Houston fighter Agnew eyes light heavyweight title
Photo by Bob Levey/Freeland – Main Gym fighter out to end Houston’s title drought
Cedric Agnew (26-0, 13 KOs) challenges Russian Sergey Kovalev (23-0, 21 KOs) for the WBO light heavyweight title on Saturday at the Boardwalk Hall in Atlantic City on Saturday. The fight, scheduled for 12 rounds, will be aired on HBO.
Kovalev will enter the bout a heavy favorite. Agnew, 27, has more fights on his dossier but Kovalev, 30, has fought higher caliber opponents. And as his knockout percentage suggests, Kovalev has a huge advantage in punching power.
“I don’t see myself as an underdog,” Agnew said. “He’s undefeated but so am I. I’m coming to this fight like I do each and every fight – looking to beat the man.”
Agnew said he was not be intimidated by Kovalev’s punching power despite his 91 percent knockout rate.
“I’ve fought guys with all kinds of power since the amateurs,” Agnew said. “It doesn’t bother me at all if you’re strong.”
A native of Chicago, Agnew relocated to Houston’s Northside to train at the Main Boxing Gym in 2009. He became a regular fixture on the Texas fight scene but rarely received much worldwide exposure.
Kovalev, on the other hand, quickly captured the spotlight on the world stage courtesy of his propensity to render opponents horizontal. He won the title via fourth-round TKO over Nathan Cleverly of Wales last year.
“I don’t feel no pressure and I’m taking it one day at a time and concentrating on this fight as just another fight,” Agnew said.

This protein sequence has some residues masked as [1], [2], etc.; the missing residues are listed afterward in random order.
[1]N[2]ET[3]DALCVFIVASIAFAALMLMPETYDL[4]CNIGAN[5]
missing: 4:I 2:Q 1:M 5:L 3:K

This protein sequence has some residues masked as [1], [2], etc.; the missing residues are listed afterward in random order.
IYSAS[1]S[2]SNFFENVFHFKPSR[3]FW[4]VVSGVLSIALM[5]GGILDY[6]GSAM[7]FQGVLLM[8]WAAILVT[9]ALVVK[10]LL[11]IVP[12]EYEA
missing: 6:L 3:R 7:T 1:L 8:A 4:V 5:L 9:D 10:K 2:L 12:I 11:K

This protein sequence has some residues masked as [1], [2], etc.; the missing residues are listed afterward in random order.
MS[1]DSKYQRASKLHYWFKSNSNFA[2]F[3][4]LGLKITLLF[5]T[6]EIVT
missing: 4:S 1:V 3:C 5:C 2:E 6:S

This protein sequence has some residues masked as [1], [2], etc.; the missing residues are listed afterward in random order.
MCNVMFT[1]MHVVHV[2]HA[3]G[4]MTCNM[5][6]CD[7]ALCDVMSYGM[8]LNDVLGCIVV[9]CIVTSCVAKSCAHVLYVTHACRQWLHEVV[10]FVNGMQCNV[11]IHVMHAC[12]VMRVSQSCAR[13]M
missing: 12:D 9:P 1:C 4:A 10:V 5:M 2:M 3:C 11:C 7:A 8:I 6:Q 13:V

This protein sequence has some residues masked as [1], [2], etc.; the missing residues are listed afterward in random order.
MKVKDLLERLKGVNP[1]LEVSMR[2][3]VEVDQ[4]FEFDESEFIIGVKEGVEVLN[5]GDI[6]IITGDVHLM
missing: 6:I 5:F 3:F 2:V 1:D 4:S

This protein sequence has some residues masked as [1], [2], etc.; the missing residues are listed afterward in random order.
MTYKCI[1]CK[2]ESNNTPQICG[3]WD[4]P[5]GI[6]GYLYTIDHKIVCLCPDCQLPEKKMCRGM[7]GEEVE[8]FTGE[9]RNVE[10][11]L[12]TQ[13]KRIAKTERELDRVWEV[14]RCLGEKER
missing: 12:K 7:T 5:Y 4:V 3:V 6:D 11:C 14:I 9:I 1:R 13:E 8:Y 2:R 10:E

Standing six feet tall, both boxers are the mirror images of each other, but are as different as fire and ice style wise. An aggressive boxer-puncher, Kovalev fights at a torrid pace using a busy jab to set up power punches. Agnew, by contrast, patiently counter punches from a defensive shell and is equally adept at fighting from a southpaw or right-handed stance.
“I’m going to win by using my brain and outthinking him,” Agnew said. “The smarter fighter wins every time. I always find a way to win a fight.”
“They’ve emulated (Kovalev’s) style like I wanted,” Benton said.
Kovalev’s vaunted power is overrated, Benton added, and Agnew, unlike Kovalev’s previous opponents, will be unfazed by it.
“Everyone can punch,” Benton said. “Cedric’s not afraid of this guy. Everybody he’s fought was scared to death before they stepped in the ring.”
However, Cornelius White, who has traded punches with both fighters, describes Kovalev’s power as “remarkable.” A former sparring partner and stable-mate of Agnew, White (21-3, 16 KOs) was stopped in three rounds by Kovalev in June.
Nevertheless, White said Agnew has the style and skill set to defeat Kovalev as long as Agnew utilizes them strategically and avoids the same mistakes he made against the hard-hitting Russian.
“He pretty much just has to be Cedric,” White said. “His defense is what’s going to save him.”
The longer the fight progresses, the better it will be for Agnew, White added, since Agnew has gone the 12-round distance twice before while Kovalev’s longest fight lasted eight rounds.
“The first four to five rounds, he needs to be defensive – just jab and move and not be a stationary target like I was,” White said.
A victory for Agnew would mark an end to a world title drought that has afflicted Houston since Juan Diaz lost his three lightweight belts in 2008. Junior middleweight Jermall Charlo (17-0, 13 KOs) was scheduled to fight for a world title earlier this month but the bout was cancelled after his opponent was arrested two days prior to fight night.
“When I win it’s going to mean everything to me,” Agnew said. “It’s been a long time coming and I’d like everybody in the world to know who I am.”
What: Cedric Agnew (26-0, 13 KOs) vs. Sergey Kovalev (23-0, 21 KOs)
On the line: WBO light heavyweight title
Where: Boardwalk Hall in Atlantic City
When: 9 p.m. Saturday, March 29